ABSTRACT: Asthma is a chronic inflammatory disease in which airway epithelial cells are the first line of defense against exposure of the airway to infectious agents. Src homology protein (SHP)-1, a protein tyrosine phosphatase, is a negative regulator of signaling pathways that are critical to the development of asthma and host defense. We hypothesize that SHP-1 function is defective in asthma, contributing to the increased inflammatory response induced by Mycoplasma pneumoniae, a pathogen known to exacerbate asthma. M. pneumoniae significantly activated SHP-1 in airway epithelial cells collected from nonasthmatic subjects by bronchoscopy with airway brushing but not in cells from asthmatic subjects. In asthmatic airway epithelial cells, M. pneumoniae induced significant PI3K/Akt phosphorylation, NF-κB activation, and IL-8 production compared with nonasthmatic cells, which were reversed by SHP-1 overexpression. Conversely, SHP-1 knockdown significantly increased IL-8 production and PI3K/Akt and NF-κB activation in the setting of M. pneumoniae infection in nonasthmatic cells, but it did not exacerbate these three parameters already activated in asthmatic cells. Thus, SHP-1 plays a critical role in abrogating M. pneumoniae-induced IL-8 production in nonasthmatic airway epithelial cells through inhibition of PI3K/Akt and NF-κB activity, but it is defective in asthma, resulting in an enhanced inflammatory response to infection.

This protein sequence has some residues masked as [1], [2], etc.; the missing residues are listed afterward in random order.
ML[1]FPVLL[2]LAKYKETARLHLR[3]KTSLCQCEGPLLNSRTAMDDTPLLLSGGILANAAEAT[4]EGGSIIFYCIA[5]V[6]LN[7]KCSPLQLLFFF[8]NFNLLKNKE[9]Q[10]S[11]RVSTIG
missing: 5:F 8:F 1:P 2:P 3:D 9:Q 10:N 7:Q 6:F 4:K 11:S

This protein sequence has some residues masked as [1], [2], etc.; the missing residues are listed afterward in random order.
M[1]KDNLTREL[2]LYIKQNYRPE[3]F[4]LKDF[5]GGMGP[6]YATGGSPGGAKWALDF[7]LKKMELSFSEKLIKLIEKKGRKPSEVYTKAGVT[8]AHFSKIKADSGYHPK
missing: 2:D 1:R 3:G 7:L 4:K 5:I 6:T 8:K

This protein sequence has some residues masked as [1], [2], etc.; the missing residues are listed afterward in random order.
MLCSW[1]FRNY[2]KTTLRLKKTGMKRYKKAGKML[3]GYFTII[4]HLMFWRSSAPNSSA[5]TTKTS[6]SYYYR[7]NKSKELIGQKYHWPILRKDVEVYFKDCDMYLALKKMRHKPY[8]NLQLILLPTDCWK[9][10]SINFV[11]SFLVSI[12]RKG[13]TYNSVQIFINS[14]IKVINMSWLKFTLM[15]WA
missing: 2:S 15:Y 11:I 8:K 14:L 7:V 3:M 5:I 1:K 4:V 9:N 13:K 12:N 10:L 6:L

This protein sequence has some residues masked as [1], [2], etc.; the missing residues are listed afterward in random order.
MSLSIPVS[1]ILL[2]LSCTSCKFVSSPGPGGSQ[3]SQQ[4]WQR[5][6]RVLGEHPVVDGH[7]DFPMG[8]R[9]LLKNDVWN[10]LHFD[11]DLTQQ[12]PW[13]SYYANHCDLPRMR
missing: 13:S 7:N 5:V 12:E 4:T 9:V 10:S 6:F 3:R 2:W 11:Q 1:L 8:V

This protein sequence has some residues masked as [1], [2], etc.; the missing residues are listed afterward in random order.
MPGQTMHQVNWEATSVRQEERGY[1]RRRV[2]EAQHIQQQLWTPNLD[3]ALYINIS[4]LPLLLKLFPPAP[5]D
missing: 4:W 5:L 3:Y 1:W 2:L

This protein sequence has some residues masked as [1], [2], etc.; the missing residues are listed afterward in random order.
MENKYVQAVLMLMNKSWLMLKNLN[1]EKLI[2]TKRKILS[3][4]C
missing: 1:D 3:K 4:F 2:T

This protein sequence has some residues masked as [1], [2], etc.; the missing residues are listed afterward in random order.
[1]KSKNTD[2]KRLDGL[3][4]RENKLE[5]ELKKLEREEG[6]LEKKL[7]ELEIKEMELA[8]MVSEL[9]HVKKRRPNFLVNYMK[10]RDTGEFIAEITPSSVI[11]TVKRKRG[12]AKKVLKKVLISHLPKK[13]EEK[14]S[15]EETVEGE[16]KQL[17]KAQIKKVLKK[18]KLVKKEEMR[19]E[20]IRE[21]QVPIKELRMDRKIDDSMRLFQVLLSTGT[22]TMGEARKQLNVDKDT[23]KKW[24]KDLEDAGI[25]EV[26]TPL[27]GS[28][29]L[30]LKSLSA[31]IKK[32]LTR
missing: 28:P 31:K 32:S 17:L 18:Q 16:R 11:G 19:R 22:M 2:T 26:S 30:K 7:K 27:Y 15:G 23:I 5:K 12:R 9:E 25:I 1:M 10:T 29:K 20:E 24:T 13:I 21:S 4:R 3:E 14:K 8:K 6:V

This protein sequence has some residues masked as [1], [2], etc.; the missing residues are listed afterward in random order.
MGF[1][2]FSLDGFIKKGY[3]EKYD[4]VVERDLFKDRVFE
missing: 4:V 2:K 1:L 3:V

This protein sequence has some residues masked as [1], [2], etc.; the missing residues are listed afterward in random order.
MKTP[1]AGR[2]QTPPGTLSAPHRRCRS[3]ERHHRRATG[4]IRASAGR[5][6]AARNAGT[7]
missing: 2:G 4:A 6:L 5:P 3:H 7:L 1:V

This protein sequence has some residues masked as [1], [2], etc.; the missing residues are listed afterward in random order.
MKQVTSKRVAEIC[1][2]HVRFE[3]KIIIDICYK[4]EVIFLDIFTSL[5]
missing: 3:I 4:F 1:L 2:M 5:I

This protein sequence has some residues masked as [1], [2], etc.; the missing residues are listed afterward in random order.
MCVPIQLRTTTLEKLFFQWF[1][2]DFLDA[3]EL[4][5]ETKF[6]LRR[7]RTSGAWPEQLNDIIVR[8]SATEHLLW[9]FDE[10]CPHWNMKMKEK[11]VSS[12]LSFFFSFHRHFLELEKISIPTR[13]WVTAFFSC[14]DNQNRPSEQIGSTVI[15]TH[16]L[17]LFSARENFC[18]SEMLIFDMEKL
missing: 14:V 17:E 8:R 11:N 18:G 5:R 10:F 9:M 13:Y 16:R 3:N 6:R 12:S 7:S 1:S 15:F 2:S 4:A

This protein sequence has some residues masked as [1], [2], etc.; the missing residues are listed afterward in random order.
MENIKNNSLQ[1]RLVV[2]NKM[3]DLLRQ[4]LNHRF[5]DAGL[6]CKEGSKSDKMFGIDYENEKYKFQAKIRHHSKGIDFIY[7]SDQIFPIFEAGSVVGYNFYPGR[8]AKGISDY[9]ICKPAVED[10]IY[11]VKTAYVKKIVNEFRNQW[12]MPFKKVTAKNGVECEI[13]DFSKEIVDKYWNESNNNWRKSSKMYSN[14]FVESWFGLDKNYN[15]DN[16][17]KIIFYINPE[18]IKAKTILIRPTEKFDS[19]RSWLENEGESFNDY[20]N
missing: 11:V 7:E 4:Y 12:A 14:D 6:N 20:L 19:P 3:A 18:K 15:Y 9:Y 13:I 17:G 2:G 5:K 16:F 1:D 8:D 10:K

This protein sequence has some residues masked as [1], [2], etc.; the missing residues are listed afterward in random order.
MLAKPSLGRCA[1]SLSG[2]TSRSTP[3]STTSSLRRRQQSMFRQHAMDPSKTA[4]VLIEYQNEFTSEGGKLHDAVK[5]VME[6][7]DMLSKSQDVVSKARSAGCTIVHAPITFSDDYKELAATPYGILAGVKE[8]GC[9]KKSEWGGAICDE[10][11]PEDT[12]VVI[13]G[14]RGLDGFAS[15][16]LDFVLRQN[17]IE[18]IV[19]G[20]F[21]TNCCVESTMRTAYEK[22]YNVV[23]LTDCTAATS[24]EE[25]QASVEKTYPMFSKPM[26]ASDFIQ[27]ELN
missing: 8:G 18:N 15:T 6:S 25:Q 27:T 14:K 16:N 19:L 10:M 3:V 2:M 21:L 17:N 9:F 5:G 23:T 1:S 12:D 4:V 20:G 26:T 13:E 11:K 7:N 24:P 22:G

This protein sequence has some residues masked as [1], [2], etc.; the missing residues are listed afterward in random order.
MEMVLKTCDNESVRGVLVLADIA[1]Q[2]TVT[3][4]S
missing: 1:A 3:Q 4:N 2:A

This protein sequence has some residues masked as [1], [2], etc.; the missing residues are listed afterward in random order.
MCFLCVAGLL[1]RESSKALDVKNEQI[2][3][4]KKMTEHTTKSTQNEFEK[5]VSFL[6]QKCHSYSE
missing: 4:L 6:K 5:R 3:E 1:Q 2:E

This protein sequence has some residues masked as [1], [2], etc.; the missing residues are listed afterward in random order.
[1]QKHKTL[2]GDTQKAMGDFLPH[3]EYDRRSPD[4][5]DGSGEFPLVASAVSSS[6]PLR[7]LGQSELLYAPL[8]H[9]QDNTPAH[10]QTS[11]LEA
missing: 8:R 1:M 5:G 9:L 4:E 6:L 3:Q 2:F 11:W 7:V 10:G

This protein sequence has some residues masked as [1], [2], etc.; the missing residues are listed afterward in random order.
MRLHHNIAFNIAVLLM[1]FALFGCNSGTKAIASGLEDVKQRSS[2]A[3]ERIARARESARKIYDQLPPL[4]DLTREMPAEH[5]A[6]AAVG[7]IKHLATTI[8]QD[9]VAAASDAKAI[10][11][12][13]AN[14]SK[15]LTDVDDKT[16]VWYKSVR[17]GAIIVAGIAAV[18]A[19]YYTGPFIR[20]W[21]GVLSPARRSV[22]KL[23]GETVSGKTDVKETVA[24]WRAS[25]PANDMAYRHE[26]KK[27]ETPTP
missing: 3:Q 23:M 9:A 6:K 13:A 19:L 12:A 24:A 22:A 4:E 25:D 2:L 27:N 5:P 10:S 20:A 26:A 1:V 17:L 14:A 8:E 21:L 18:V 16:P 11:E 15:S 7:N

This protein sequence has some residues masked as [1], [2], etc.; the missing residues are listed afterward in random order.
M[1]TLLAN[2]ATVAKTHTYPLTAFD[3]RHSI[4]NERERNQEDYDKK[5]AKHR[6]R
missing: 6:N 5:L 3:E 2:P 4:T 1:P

The Journal of Immunology 02/2012; 188(7):3371-81. · 5.52 Impact Factor
  • [Show abstract] [Hide abstract]
    ABSTRACT: Caveolin-1, the hallmark protein of caveolae, is highly expressed within the lung in the epithelium, endothelium, and in immune cells. In addition to its classical roles in cholesterol metabolism and endocytosis, caveolin-1 has also been shown to be important in inflammatory signaling pathways. In particular, caveolin-1 is known to associate with the nitric oxide synthase enzymes, downregulating their activity. Endotoxins, which are are composed mainly of lipopolysaccharide (LPS), are found ubiquitously in the environment and can lead to the development of airway inflammation and increased airway hyperresponsiveness (AHR). We compared the acute responses of wild-type and caveolin-1 deficient mice after LPS aerosol, a well-accepted mode of endotoxin exposure, to investigate the role of caveolin-1 in the development of environmental lung injury. Although the caveolin-1 deficient mice had greater lung inflammatory indices compared to wild-type mice, they exhibited reduced AHR following LPS exposure. The uncoupling of inflammation and AHR led us to investigate the role of caveolin-1 in the production of nitric oxide, which is known to act as a bronchodilator. The absence of caveolin-1 resulted in increased nitrite levels in the lavage fluid in both sham and LPS treated mice. Additionally, inducible nitric oxide synthase expression was increased in the lung tissue of caveolin-1 deficient mice following LPS exposure and administration of the potent and specific inhibitor 1400W increased AHR to levels comparable to wild-type mice. We attribute the relative airway hyporesponsiveness in the caveolin-1 deficient mice after LPS exposure to the specific role of caveolin-1 in mediating nitric oxide production.
    Journal of allergy & therapy. 01/2012; Suppl 1(4).
  • Source
    [Show abstract] [Hide abstract]